We all start lifting without weights on the bar…

How quickly you add weights and how many weights you add, all depends on the number of reps you’re willing to put in.

 

Lifting the bar without weights isn’t an embarrassment; it’s part of the process. I wish I had the maturity and self-confidence as a scrawny high school freshman to recognize that.

 

I, like so many others chose not to get in the weight room because I didn’t feel strong enough to work out. Not embracing the process that gets you stronger because you currently aren’t strong enough is as foolish as it sounds. In my immature mind, it’s what felt right in the moment.  I hesitantly embraced the lighter reps despite needing them to get to the heavier reps.

 

This same thought process has infiltrated the minds of our young players as it relates to leadership. Players are allowing current deficiencies prevent them from future proficiency’s.

 

I recently spent time in Iowa working with high school athletes and I was reminded through our leadership work that many of our athletes are lifting their “leadership bar” without weights on them.

 

Players participated in a variety of situational training exercises we utilize in our program and what we saw was rather painful. The ability to communicate, work through different real-life situations and handle various team dynamic issues; wasn’t easy for the players.

 

They struggled. They weren’t confident. They were uncomfortable.

 

It was admittingly uncomfortable to watch for many people. Not for me though. I recognize it’s part of the process. I know these players are a “work in progress.” At the same time I also recognize there’s no progress without the work, so that leads me to question for coaches: are your players getting reps as leaders?

 

Basketball drills can be done by most players with their eyes close. Ask a player to dribble with their left twice, go through their legs and lay-up with their right and it’s absolutely no problem for them.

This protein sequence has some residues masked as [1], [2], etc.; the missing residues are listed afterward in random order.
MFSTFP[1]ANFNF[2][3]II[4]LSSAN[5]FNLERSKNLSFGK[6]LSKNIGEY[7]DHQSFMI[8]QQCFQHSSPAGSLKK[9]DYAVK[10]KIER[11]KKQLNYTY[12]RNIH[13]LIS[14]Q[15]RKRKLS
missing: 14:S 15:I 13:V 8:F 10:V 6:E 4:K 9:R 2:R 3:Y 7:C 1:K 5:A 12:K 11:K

Ask that same player to handle a situation with player A, who’s dealing with X circumstance that’s effecting the team in Y manner and if not resolved could result in Z consequences for the team is a matchup that is not favorable for the player.

 

This challenge isn’t exclusive to players in Iowa, it’s fairly consistent across the country. Occasionally we have players that “just get it” and what a breath of fresh air they are. But most aren’t there yet.

 

The players need their reps. The process needs to begin. Here are 3-steps to help getting a few weights on your players “leadership bar” today.

 

  • Begin asking them for advice

 

“Can I tell you about a situation I was in today… how would you have handled that?” Ask your players questions like that. Start stimulating their mind to begin thinking about things they’ve otherwise never would have thought about. Allow those questions to begin dialogue and additional questions.

 

  • Start providing them resources

 

Share with them podcasts, blogs, magazine articles, etc., they should check out and ask them to share a few of their takeaways from them. Did you enjoy _______? What got your attention while you were listening to ____________? Every leader you know is constantly learning, our players should be no different.

 

  • Keep it going

 

So often coaches share good things they’re doing with and for their players to better develop them as leaders but more often than not, they share how they unfortunately “got away from it” mid-way through the season. If not earlier. Have you ever lifted weights, took a month off and then tried to resume at the same weight you left of at? Chances are you’ll feel weaker than ever. This is why in Lead ‘Em Up we encourage our program to be used by teams EVERY week. Going a few weeks and then taking the next few weeks momentum is never gained, progress is only followed by regress. Keep it going so the player can continue building on what they’ve started building.

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